Recent data from the Nebraska Department of Health and Human Services on breakthrough COVID-19 cases show vaccines are still very effective against the disease, although possibly not as effective as they were before the delta variant took hold.
In the four weeks from July 31 to Aug. 28, there were more than 3,200 breakthrough cases added to the state's numbers, which made up about 13% of all cases added during that time. About 70 vaccinated people wound up in the hospital during that time, which made up about 16% of all hospitalizations.
Dr. James Lawler, a co-executive director of the University of Nebraska Medical Center’s Global Center for Health Security, said that while doctors are seeing a few more hospitalizations and deaths of vaccinated people than they were a few months ago, "we're still seeing very high vaccine efficacy rates.
"The vaccines are still holding, especially for serious illness," Lawler said. "They're just not doing as good as they did before delta."
He said anecdotal evidence from Nebraska Medicine and some other large hospitals shows there has not been "an appreciable rise" in serious cases or hospitalizations among people who are vaccinated.
COVID-19 data is hard to come by in Nebraska since the state eliminated its dashboard and daily updates at the end of June, and health districts, at state direction, stopped reporting data for any county with less than 20,000 people at the end of July.
Earlier this week, the Douglas County Health Department said it had analyzed data from the state that showed that as of Aug. 26, there had been 1,671 recorded vaccine breakthrough cases in the county. With nearly 307,000 county residents fully vaccinated, that means the breakthrough rate as a percentage of those who are vaccinated is about 0.5%.
“We know that no vaccine will be 100% effective,” Douglas County Health Director Lindsay Huse said in a news release. “However, this data confirms the COVID-19 vaccines work extremely well."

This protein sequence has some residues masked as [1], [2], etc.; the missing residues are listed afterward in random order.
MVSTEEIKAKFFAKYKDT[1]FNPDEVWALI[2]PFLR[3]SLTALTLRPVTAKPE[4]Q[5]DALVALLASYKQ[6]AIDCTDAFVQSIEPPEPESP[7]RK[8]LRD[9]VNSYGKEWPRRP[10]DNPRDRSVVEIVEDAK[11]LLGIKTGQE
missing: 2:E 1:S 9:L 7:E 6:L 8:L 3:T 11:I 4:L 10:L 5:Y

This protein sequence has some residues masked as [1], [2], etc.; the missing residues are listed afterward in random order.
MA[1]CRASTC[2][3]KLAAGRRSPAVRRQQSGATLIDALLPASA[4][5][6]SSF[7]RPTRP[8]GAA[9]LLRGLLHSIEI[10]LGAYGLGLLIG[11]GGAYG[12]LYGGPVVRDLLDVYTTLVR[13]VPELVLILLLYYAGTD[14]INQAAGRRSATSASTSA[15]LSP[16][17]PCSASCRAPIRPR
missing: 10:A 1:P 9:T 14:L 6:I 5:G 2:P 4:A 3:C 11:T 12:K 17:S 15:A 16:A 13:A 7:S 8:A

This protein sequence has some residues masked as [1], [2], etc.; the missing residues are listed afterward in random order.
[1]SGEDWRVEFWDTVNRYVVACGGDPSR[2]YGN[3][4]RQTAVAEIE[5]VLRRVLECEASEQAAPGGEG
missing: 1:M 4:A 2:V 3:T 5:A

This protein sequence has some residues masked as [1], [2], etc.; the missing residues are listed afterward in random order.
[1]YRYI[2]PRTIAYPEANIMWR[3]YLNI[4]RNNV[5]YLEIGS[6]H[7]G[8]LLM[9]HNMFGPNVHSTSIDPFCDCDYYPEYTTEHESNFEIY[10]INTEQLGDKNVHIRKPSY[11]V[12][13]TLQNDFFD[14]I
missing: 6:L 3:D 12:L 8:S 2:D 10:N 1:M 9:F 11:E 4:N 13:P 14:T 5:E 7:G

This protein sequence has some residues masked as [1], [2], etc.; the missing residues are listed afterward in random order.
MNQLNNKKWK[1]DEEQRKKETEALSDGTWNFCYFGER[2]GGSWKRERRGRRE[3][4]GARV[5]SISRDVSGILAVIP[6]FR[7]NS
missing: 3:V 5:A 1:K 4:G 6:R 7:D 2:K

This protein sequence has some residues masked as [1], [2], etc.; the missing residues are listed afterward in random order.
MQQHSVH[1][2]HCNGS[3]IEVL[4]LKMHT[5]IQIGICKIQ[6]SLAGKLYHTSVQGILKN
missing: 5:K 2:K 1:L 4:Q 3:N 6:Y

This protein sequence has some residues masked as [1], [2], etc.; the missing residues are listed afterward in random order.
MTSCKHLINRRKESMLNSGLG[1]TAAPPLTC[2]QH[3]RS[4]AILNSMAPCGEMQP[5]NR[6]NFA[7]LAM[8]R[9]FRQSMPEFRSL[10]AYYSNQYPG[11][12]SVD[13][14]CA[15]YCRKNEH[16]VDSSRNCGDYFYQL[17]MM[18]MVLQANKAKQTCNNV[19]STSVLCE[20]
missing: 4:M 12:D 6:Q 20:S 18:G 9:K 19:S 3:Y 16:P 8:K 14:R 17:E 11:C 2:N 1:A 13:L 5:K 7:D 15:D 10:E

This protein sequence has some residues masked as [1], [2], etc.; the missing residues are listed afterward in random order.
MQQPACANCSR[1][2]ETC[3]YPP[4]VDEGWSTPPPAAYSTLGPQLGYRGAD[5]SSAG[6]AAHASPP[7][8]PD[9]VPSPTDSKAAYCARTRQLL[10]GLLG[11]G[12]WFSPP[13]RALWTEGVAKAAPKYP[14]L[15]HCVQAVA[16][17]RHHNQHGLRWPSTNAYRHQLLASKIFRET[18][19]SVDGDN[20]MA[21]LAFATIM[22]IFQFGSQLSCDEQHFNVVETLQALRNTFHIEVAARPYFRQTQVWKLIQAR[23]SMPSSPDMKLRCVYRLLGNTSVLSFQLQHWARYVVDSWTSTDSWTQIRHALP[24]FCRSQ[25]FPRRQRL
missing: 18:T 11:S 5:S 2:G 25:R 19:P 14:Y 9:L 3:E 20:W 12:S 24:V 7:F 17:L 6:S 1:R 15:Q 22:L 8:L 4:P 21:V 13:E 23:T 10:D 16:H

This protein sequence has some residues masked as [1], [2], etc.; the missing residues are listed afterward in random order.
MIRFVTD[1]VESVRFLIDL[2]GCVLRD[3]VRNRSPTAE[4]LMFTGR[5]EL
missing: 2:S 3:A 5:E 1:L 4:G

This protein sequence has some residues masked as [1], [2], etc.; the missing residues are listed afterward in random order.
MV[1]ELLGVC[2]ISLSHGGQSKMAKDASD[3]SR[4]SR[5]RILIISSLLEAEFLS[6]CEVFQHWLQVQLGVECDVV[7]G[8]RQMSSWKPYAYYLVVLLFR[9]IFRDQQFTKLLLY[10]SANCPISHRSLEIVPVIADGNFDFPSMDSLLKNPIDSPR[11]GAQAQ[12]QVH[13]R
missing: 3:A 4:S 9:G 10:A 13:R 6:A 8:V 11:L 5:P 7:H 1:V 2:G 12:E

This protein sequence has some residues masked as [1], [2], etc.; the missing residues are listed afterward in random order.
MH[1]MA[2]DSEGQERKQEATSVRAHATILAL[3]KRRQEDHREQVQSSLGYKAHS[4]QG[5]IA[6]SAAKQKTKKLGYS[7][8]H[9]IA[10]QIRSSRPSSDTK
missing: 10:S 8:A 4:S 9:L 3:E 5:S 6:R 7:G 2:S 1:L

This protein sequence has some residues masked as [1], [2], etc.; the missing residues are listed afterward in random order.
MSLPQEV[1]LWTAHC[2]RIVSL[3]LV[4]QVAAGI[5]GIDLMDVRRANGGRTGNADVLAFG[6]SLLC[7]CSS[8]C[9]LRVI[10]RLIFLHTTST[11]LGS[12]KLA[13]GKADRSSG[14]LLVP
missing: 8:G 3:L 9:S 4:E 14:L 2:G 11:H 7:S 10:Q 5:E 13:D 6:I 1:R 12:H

Statewide, the vaccine breakthrough rate as a percentage of the population is even lower, with fewer than 4,900 reported breakthrough infections out of more than 1 million people fully vaccinated.
Bryan Health, one of the few hospitals in the state that publicly reports its daily COVID-19 hospitalizations, including how many of its patients are unvaccinated, said its rate of hospitalizations of vaccinated people has risen slightly.
A few weeks ago, less than 10% of COVID patients were fully vaccinated, a number that has increased to 15%-18%.
But those vaccinated patients rarely wind up in intensive care or need to go on a ventilator. As of Wednesday, every patient in intensive care or on a ventilator at Bryan was unvaccinated.
"The vaccine does what we hoped it would do," which is keeping most people from becoming seriously ill, said Dr. John Trapp, chief medical officer of Bryan Medical Center.
Data from both Bryan and the Lincoln-Lancaster County Health Department show that about 20% of recent COVID deaths are among vaccinated patients.
As of Thursday, Lancaster County had reported 30 deaths since Aug. 1, six of whom were vaccinated. Bryan had 40 deaths in August, eight of whom were vaccinated, Trapp said.
However, he said there is a definite trend with deaths among the vaccinated. They are older, and they often have serious underlying health conditions.
For example, Trapp said, the average overall age of Bryan's 40 August COVID deaths was 64, but the average age of the eight vaccinated people who died was 77.
At the same time, he said the number of young unvaccinated patients that Bryan is seeing is concerning, with people in their 40s, 30s and even 20s being hospitalized.
"It's really critical, critical illness," Trapp said. "That's making it hard on the nurses, that they're so young, and it's making it hard on the critical care team."
It's also making it hard on the hospital, because younger patients tend to want more aggressive treatment when it's needed, such as ventilators, in the hopes of getting better, he said.
The good news, Trapp said, is that Bryan has seen very few pediatric patients, and none have been ill enough to need intensive care or to be transferred to Children's Hospital & Medical Center in Omaha.
Douglas County on Friday reported nine pediatric COVID-19 patients in its area hospitals.
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